Kessler Studios Architectural Stained Glass and Mosaics

SG16-St Francis Chapel

St. Francis Chapel

Cincinnati, Ohio


Winner of an American Institute of Architects Design Art Award

Size: 4 windows, 12' tall x 3' wide each.

This window was designed as a part of an overall renovation of an existing chapel space. Besides a complete reworking of the interior, the client wanted to soften the harsh western light and disguise an undesirable urban view. Working with The Canticle Of The Sun, by St. Francis of Assisi as a thematic guide, the Kesslers created a contemporary work that not only acknowledged his writings, but allowed for a bright interior.

The design is both an abstract interpretation of St. Francis' Canticle, as well as symbolic of the men dedicated to his teachings. While the colors and lines do represent specific elements, the abstract presentation allows the viewer to freely create his own vision of the work. Indeed, it is the Kessler's hope that the work will inspire many alternate interpretations.


This detail of one of the windows shows the use of various types of glasses and widths of lead came. Each window incorporates symbolic references to St. Francis' The Canticle Of The Sun.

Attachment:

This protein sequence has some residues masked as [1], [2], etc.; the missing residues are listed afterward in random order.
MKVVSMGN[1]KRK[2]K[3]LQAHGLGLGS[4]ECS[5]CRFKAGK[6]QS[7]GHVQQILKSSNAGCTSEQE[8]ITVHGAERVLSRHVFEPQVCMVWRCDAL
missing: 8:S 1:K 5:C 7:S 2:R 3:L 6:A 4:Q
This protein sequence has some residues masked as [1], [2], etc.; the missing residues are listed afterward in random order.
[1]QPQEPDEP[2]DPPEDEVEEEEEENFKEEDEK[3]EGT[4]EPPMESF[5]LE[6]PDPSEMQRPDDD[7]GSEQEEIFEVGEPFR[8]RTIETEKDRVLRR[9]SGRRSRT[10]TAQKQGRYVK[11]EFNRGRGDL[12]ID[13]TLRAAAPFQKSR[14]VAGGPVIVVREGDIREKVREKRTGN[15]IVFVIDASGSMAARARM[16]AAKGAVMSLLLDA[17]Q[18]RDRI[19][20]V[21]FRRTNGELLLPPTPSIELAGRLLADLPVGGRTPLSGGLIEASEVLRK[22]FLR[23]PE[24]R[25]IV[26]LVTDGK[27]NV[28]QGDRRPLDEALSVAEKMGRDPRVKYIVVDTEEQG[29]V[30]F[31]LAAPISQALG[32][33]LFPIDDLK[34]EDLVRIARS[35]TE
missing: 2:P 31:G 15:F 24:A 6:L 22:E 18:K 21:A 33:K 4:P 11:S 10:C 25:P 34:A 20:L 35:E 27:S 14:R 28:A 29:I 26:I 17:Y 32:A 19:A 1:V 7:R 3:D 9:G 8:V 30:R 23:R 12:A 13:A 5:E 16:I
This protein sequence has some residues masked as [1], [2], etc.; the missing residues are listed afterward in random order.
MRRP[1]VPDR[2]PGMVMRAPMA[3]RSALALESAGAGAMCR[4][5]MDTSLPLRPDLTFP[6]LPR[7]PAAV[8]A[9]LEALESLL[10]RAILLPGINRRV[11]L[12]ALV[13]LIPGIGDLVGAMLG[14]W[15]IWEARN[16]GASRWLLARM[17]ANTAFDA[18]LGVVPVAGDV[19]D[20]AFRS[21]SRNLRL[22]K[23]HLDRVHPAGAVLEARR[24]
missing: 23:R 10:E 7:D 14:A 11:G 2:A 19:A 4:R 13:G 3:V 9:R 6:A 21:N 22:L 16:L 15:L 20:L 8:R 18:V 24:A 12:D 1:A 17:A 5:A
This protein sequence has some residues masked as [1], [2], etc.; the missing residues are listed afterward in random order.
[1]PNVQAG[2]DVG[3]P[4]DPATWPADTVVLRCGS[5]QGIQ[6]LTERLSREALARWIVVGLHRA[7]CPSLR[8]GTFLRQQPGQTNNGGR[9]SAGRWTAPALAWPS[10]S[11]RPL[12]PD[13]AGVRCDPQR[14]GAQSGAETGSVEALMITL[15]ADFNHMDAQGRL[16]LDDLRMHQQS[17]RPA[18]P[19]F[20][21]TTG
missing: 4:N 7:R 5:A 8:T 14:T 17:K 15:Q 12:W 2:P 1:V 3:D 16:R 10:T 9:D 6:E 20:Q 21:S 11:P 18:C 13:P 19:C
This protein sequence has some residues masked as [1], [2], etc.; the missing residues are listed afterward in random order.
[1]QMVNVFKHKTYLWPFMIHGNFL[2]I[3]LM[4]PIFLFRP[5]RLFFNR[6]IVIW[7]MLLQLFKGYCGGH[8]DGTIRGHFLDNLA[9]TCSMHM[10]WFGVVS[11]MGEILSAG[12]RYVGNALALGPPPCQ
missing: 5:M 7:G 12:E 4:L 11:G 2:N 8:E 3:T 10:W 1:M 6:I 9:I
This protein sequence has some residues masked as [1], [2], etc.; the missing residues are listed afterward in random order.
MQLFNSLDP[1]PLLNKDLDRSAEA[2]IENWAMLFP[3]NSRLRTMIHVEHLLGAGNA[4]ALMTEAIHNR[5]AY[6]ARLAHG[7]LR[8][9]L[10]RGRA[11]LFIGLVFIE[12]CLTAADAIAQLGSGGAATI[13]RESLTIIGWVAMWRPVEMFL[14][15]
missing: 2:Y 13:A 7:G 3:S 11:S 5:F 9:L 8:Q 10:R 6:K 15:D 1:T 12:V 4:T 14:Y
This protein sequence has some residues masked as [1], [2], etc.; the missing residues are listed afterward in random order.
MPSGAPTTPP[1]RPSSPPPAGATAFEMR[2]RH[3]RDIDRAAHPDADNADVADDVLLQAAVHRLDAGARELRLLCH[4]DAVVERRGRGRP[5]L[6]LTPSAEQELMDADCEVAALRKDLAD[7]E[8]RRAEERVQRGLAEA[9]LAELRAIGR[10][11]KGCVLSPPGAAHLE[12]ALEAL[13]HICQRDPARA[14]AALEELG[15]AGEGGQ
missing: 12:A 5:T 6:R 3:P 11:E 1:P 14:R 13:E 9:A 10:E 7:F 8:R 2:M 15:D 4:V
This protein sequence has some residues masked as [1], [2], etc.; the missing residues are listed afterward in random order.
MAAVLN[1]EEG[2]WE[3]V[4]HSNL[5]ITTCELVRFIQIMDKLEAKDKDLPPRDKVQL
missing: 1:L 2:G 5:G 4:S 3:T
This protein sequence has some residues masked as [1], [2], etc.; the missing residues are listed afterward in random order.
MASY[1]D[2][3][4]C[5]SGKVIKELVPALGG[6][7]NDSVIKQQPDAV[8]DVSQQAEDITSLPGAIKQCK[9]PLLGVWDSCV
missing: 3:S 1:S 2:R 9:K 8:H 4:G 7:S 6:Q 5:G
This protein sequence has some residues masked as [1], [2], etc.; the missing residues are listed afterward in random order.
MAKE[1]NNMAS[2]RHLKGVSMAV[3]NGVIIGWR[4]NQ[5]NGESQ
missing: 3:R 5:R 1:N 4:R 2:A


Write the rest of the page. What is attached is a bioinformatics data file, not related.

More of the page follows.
The windows all have elements that are described in the Canticle:

  • Sir Brother Sun is represented by the outer circular lines at the top of each window. The yellow glass helps form the circle and then flows down to the Earth as light. 
  • Sister Moon and Mother Earth are depicted by the overlapping center circle motif within the yellow of the sun. Sister Moon is the clear portion, and Mother Earth is the brown. 
  • Brother Wind, represented by both the wispy white glass and flowing lead lines, swirling from heaven to earth. 
  • Sister Water is the blue glass, falling from the sky as rain and accumulating on earth in the life-giving forms of rivers, lakes, and oceans. 
  • Brother Fire is represented in the red glass, integrated into the sun motif because it is the light of night. 
  • Sister Bodily Death is portrayed by the wide, straight lead lines. As horizontal lines below, they portray the inevitability of death. As vertical lines rising up and flowing into and beyond the sun motif, they represent the promise of salvation. 

The Order of Saint Francis is represented by two elements, the brown glass and the thick, curving lead lines. The brown symbolizes the traditional garb worn by the Brothers, and the lead line represents the cord worn around their waist. Both are intimately woven into the other symbols of the Canticle.